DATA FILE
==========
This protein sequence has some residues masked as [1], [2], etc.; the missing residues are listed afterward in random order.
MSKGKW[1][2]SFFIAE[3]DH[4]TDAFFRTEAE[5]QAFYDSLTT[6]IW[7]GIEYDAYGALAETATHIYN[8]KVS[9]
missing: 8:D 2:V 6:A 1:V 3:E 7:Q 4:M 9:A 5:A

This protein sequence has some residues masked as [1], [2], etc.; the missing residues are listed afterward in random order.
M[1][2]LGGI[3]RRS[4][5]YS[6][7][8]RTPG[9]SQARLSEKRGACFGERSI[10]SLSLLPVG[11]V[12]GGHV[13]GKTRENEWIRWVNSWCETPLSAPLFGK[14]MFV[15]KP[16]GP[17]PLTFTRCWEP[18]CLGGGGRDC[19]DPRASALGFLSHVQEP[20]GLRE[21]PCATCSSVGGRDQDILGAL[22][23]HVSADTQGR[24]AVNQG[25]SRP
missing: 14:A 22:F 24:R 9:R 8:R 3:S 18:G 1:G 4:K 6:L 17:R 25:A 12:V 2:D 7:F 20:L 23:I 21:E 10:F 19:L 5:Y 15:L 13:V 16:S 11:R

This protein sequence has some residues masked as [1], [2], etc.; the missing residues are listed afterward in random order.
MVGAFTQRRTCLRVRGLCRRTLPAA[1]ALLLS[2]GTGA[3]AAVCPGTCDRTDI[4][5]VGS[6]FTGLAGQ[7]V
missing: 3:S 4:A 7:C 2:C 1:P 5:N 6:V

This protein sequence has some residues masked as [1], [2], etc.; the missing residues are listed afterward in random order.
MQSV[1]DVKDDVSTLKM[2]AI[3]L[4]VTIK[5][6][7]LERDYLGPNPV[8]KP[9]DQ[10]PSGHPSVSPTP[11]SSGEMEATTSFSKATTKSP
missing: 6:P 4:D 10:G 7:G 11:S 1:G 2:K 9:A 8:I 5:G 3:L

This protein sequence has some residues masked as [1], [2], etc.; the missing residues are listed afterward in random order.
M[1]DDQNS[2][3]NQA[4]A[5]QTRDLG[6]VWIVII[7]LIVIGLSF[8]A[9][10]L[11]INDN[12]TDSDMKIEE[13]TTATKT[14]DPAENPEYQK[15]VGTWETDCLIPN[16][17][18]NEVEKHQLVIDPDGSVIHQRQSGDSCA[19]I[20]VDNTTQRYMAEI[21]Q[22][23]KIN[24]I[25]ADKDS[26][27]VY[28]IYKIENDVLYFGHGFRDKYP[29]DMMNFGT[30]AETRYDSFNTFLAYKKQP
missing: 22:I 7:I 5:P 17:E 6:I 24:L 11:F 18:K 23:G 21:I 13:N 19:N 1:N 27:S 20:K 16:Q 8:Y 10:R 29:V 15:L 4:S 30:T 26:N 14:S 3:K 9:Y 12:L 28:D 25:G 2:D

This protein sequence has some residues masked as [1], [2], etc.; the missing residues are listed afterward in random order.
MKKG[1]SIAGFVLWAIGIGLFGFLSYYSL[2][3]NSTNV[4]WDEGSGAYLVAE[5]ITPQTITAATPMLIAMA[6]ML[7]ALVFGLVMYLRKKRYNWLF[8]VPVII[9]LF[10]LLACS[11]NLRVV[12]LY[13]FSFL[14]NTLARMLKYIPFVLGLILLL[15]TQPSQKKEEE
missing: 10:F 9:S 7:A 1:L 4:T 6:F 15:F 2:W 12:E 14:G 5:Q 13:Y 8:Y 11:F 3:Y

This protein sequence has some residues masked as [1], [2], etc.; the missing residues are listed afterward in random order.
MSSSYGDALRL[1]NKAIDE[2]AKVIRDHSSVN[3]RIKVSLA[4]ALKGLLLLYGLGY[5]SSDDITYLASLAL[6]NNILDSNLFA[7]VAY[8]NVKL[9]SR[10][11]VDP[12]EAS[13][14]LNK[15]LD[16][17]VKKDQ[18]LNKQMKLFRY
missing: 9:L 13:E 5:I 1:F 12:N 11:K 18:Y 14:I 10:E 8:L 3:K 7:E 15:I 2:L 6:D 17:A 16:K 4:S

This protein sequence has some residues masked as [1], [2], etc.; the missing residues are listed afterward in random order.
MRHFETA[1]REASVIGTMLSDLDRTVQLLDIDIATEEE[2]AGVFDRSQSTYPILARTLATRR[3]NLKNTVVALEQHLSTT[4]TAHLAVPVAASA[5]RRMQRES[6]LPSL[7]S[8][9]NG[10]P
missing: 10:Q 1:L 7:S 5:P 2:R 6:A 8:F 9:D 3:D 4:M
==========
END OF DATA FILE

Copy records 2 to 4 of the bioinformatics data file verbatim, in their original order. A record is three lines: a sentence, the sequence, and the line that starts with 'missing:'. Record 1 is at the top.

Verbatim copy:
This protein sequence has some residues masked as [1], [2], etc.; the missing residues are listed afterward in random order.
M[1][2]LGGI[3]RRS[4][5]YS[6][7][8]RTPG[9]SQARLSEKRGACFGERSI[10]SLSLLPVG[11]V[12]GGHV[13]GKTRENEWIRWVNSWCETPLSAPLFGK[14]MFV[15]KP[16]GP[17]PLTFTRCWEP[18]CLGGGGRDC[19]DPRASALGFLSHVQEP[20]GLRE[21]PCATCSSVGGRDQDILGAL[22][23]HVSADTQGR[24]AVNQG[25]SRP
missing: 14:A 22:F 24:R 9:R 8:R 3:S 18:G 1:G 4:K 6:L 17:R 25:A 12:V 2:D 7:F 20:L 23:I 21:E 10:F 19:L 5:Y 15:L 13:V 16:S 11:R

This protein sequence has some residues masked as [1], [2], etc.; the missing residues are listed afterward in random order.
MVGAFTQRRTCLRVRGLCRRTLPAA[1]ALLLS[2]GTGA[3]AAVCPGTCDRTDI[4][5]VGS[6]FTGLAGQ[7]V
missing: 3:S 4:A 7:C 2:C 1:P 5:N 6:V

This protein sequence has some residues masked as [1], [2], etc.; the missing residues are listed afterward in random order.
MQSV[1]DVKDDVSTLKM[2]AI[3]L[4]VTIK[5][6][7]LERDYLGPNPV[8]KP[9]DQ[10]PSGHPSVSPTP[11]SSGEMEATTSFSKATTKSP
missing: 6:P 4:D 10:G 7:G 11:S 1:G 2:K 9:A 8:I 5:G 3:L